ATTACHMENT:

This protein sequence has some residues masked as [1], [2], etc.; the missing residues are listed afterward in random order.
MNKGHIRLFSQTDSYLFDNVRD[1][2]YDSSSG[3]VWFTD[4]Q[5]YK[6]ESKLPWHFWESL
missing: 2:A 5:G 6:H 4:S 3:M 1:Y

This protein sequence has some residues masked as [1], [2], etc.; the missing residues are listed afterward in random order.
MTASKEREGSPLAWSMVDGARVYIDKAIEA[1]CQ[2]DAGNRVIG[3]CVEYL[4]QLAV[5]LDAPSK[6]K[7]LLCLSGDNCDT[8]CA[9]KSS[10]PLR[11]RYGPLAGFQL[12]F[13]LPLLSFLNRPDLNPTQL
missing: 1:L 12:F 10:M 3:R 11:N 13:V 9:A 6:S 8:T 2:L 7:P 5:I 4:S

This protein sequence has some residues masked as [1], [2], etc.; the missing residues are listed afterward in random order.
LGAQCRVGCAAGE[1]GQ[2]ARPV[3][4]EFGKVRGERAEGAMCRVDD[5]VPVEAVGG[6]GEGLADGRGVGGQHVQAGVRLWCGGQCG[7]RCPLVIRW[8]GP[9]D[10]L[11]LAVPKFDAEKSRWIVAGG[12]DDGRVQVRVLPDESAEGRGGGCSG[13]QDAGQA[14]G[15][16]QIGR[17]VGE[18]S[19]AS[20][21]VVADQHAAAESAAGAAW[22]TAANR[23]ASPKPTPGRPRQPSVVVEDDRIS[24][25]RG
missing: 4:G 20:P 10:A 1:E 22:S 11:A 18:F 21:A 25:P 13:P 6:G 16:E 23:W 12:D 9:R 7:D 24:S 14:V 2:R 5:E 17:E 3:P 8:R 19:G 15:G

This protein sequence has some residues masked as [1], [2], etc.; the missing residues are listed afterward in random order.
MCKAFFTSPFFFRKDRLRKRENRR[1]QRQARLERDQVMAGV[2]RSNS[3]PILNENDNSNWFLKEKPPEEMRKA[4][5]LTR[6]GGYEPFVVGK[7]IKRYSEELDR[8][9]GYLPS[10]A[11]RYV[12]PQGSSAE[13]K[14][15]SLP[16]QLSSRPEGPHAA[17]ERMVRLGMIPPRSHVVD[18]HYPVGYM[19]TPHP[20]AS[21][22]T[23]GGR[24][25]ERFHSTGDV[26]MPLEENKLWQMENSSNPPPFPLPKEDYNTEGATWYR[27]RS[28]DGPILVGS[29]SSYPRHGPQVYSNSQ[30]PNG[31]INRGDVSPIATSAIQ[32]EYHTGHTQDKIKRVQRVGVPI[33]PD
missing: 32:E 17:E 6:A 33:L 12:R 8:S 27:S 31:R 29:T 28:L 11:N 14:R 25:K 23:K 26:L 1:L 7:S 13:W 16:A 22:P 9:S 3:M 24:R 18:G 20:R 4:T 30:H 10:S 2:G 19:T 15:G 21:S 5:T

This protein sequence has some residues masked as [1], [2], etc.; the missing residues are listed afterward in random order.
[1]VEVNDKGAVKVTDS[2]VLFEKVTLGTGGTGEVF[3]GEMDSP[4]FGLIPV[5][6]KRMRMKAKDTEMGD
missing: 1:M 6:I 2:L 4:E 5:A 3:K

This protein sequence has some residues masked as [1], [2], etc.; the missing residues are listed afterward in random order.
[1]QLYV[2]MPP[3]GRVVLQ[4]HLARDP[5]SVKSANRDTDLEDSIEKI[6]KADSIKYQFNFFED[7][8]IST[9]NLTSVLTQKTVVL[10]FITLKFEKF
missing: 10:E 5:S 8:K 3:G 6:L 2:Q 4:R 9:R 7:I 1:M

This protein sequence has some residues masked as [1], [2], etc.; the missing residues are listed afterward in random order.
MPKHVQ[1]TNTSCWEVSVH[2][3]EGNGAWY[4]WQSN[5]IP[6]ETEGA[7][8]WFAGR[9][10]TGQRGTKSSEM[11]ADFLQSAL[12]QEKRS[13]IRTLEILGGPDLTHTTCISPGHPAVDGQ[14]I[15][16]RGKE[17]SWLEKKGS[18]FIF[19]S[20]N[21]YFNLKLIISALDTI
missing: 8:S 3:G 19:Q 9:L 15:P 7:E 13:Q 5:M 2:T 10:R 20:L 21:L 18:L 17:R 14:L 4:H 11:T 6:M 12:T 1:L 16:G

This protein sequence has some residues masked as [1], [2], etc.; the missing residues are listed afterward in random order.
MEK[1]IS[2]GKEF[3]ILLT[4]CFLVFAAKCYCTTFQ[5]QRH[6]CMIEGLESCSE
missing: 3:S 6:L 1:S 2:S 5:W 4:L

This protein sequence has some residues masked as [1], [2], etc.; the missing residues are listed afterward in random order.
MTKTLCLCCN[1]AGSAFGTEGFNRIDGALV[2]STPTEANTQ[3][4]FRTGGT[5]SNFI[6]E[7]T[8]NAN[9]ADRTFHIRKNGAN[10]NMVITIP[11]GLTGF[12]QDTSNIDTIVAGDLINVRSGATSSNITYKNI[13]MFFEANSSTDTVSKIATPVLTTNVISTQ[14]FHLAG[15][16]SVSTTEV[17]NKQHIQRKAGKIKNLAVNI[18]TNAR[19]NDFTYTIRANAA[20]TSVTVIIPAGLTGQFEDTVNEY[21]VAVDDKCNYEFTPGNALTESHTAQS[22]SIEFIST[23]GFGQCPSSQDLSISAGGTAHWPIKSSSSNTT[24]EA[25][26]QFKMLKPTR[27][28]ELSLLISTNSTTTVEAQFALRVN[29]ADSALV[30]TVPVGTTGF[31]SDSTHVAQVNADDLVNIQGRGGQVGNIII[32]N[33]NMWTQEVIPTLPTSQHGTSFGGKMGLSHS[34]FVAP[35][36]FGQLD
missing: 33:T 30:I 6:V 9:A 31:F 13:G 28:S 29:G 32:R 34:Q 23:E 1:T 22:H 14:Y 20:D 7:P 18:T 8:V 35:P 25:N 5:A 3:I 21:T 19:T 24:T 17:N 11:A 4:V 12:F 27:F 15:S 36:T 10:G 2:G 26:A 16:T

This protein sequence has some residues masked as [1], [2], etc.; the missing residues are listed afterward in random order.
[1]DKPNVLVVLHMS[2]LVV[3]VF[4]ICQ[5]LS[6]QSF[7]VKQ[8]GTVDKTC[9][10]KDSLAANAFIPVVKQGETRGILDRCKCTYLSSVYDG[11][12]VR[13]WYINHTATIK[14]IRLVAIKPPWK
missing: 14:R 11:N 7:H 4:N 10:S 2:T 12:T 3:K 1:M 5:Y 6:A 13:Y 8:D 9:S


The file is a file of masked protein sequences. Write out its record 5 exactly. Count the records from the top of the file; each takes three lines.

This protein sequence has some residues masked as [1], [2], etc.; the missing residues are listed afterward in random order.
[1]VEVNDKGAVKVTDS[2]VLFEKVTLGTGGTGEVF[3]GEMDSP[4]FGLIPV[5][6]KRMRMKAKDTEMGD
missing: 1:M 6:I 2:L 4:E 5:A 3:K